Were you directly inspired by the hotel industry when you created the concept behind ORIGINAL CAMPING?
Rather than the hotel trade, I looked for inspiration from existing campsites and the spirit of ClubMed back in the old days, all while eliminating this ‘buddy-buddy’ feeling that felt totally outdated for me.
I’ve never worked in the hotel industry, but I have been a client of hotels for 45 years. The term “outdoor hotel” exists, but in my mind, it’s wrong because it doesn’t actually describe a hotel. The concept of hotels is based on concrete buildings that receive clients with a number of specific objectives, the principal being to encourage them to dine on site.
For Original Camping, this is not the top priority. What we’re really after is a sense of freedom for our clients—the freedom to choose what they want and need. You are completely at home with us.
Another point of difference with the hotel industry is that we don’t offer hotel services. Of course, we have a reception system, room service, and a restaurant, but the service remains completely relaxed and flexible. In most hotels, the client passes through a lobby and a reception hall, and everyone sees them. In our place, the client goes directly to their accommodations. He remains completely anonymous; there’s no need to pass through this reception ‘airlock’ where everyone can see him. It evokes a completely different experience.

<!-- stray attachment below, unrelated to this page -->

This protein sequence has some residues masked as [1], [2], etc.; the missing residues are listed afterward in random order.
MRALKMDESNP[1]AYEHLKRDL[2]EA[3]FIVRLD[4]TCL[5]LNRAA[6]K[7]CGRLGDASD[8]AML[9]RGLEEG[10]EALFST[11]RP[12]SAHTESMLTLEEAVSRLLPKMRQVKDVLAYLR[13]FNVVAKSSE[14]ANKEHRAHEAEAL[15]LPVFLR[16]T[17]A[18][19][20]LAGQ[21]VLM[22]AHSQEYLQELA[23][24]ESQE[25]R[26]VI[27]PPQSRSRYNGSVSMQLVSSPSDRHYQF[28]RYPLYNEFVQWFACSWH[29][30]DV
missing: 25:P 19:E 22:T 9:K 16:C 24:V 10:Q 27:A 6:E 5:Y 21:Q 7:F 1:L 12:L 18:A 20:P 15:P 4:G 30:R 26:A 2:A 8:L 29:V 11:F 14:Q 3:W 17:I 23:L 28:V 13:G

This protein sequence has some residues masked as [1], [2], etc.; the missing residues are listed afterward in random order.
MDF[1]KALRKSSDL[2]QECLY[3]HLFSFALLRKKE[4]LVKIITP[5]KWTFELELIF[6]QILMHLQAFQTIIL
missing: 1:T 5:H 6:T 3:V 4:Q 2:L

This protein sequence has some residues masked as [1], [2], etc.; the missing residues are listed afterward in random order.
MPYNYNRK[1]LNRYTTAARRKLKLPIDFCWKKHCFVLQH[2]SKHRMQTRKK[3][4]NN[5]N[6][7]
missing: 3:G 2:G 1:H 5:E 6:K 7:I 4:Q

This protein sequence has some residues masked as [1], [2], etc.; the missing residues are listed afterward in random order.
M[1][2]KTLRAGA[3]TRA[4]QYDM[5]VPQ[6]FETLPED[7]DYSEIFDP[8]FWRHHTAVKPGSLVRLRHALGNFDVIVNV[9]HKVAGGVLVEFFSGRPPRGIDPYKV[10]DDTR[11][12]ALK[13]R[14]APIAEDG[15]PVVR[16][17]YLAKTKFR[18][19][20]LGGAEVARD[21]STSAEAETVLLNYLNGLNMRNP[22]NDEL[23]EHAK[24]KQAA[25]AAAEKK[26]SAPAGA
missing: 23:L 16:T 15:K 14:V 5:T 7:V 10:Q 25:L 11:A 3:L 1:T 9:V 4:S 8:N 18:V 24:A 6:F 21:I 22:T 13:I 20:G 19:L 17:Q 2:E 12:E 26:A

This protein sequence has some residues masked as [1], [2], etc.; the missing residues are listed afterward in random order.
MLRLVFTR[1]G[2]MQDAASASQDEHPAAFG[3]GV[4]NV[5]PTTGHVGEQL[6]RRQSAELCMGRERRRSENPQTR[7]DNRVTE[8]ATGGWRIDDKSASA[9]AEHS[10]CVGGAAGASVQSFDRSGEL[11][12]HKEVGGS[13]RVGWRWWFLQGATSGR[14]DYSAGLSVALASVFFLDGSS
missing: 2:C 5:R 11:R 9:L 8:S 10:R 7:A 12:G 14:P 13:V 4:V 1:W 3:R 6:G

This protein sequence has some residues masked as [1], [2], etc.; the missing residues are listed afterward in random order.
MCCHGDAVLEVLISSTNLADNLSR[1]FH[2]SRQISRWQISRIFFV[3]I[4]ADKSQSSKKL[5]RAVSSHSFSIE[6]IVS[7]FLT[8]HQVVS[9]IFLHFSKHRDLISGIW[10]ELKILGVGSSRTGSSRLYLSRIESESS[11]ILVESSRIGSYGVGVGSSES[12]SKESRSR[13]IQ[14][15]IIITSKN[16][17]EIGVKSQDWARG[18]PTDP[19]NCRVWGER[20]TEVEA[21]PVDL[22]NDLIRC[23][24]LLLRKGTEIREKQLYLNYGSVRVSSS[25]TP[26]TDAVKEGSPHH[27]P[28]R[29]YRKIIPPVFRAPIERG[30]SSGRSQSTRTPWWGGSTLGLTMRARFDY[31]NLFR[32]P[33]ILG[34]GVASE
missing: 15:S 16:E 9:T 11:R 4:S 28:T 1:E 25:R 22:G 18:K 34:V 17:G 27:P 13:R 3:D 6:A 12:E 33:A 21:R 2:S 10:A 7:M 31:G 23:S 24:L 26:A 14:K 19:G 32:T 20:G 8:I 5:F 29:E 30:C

You have succeeded in drawing in clients who have traditionally frequented hotels. Your concept appeals and responds to the demands of certain clients who are seeking out new experiences. What are your thoughts on this?
Our concept has taken hold, and it’s growing. What works to our advantage is the fact that hotels along French seaside resorts—from Brittany, Vendée, and all the way to the Côte d’Azur—are often not of very good quality. They’re usually run- down! They don’t always follow up on the services they promise; it’s too hot; the bathrooms are old and rusty; the air conditioning doesn’t work; the rooms are noisy; etc. Only the caricature of the Hotel des Flots Bleus is thoroughly up to date. Of course, there are a few top luxury hotels, but these are often growing outdated and are in need of renovation.
I also came to realize that seaside resorts in England were facing the same problem, even if, in my opinion, the situation is improving there due to global warming. England is a wealthier nation than France and offers more resources for towns like Bournemouth or Brighton. The hotel industry is reviving, and a great deal of effort goes into tourism. But this doesn’t stop the English from coming all the same to France for their vacations—along with the Dutch and the Germans.
Laurent Delporte, an editor and conference speaker, is a strategic expert in the sector of hotels. A visionary, he brings his unique look on hotels in service to the decision-makers in the industry, whether to enhance the development of new projects or strategic visions.
Laurent has visited and audited over 350 hotels across the world and also participates in mystery visits to provide quality control for the world’s finest hotels.